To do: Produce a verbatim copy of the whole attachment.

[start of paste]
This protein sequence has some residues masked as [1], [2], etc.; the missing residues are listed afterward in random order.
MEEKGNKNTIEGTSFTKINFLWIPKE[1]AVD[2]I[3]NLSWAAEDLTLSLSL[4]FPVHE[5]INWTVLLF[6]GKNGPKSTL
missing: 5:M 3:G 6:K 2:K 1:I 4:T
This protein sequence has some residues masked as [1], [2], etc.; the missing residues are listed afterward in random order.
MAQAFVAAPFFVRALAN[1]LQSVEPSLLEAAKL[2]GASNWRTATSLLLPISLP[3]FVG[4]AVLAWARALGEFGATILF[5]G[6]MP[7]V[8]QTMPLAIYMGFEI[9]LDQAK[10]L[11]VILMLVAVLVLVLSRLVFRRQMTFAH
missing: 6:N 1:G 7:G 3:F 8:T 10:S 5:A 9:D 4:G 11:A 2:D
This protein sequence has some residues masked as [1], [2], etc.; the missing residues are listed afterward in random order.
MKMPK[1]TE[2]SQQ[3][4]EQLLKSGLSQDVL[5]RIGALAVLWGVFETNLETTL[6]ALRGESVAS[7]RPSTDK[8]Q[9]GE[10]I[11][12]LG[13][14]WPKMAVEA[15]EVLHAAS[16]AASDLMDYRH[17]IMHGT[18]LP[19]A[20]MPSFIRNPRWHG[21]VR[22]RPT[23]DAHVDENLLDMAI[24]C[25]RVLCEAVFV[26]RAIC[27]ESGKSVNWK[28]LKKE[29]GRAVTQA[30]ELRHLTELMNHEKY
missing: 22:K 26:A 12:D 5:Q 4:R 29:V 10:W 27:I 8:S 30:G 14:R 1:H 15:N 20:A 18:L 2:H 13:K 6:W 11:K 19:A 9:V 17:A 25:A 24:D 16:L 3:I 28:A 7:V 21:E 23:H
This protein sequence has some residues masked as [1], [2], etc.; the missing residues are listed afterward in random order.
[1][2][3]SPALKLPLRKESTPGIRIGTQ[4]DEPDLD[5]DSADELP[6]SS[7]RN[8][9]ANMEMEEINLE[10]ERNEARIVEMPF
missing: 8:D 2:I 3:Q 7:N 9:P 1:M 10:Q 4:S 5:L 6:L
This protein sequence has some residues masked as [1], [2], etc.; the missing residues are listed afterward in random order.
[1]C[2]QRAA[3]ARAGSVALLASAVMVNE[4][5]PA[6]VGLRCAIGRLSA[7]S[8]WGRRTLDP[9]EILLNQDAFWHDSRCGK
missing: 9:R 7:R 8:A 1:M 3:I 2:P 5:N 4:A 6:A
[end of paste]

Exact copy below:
This protein sequence has some residues masked as [1], [2], etc.; the missing residues are listed afterward in random order.
MEEKGNKNTIEGTSFTKINFLWIPKE[1]AVD[2]I[3]NLSWAAEDLTLSLSL[4]FPVHE[5]INWTVLLF[6]GKNGPKSTL
missing: 5:M 3:G 6:K 2:K 1:I 4:T
This protein sequence has some residues masked as [1], [2], etc.; the missing residues are listed afterward in random order.
MAQAFVAAPFFVRALAN[1]LQSVEPSLLEAAKL[2]GASNWRTATSLLLPISLP[3]FVG[4]AVLAWARALGEFGATILF[5]G[6]MP[7]V[8]QTMPLAIYMGFEI[9]LDQAK[10]L[11]VILMLVAVLVLVLSRLVFRRQMTFAH
missing: 6:N 1:G 7:G 3:F 8:T 10:S 5:A 9:D 4:G 11:A 2:D
This protein sequence has some residues masked as [1], [2], etc.; the missing residues are listed afterward in random order.
MKMPK[1]TE[2]SQQ[3][4]EQLLKSGLSQDVL[5]RIGALAVLWGVFETNLETTL[6]ALRGESVAS[7]RPSTDK[8]Q[9]GE[10]I[11][12]LG[13][14]WPKMAVEA[15]EVLHAAS[16]AASDLMDYRH[17]IMHGT[18]LP[19]A[20]MPSFIRNPRWHG[21]VR[22]RPT[23]DAHVDENLLDMAI[24]C[25]RVLCEAVFV[26]RAIC[27]ESGKSVNWK[28]LKKE[29]GRAVTQA[30]ELRHLTELMNHEKY
missing: 22:K 26:A 12:D 5:Q 4:R 29:V 10:W 27:I 8:S 30:G 14:R 1:H 15:N 20:A 18:L 2:H 13:K 6:W 11:K 19:A 9:V 17:A 25:A 24:D 16:L 3:I 28:A 7:V 21:E 23:H
This protein sequence has some residues masked as [1], [2], etc.; the missing residues are listed afterward in random order.
[1][2][3]SPALKLPLRKESTPGIRIGTQ[4]DEPDLD[5]DSADELP[6]SS[7]RN[8][9]ANMEMEEINLE[10]ERNEARIVEMPF
missing: 8:D 2:I 3:Q 7:N 9:P 1:M 10:Q 4:S 5:L 6:L
This protein sequence has some residues masked as [1], [2], etc.; the missing residues are listed afterward in random order.
[1]C[2]QRAA[3]ARAGSVALLASAVMVNE[4][5]PA[6]VGLRCAIGRLSA[7]S[8]WGRRTLDP[9]EILLNQDAFWHDSRCGK
missing: 9:R 7:R 8:A 1:M 3:I 2:P 5:N 4:A 6:A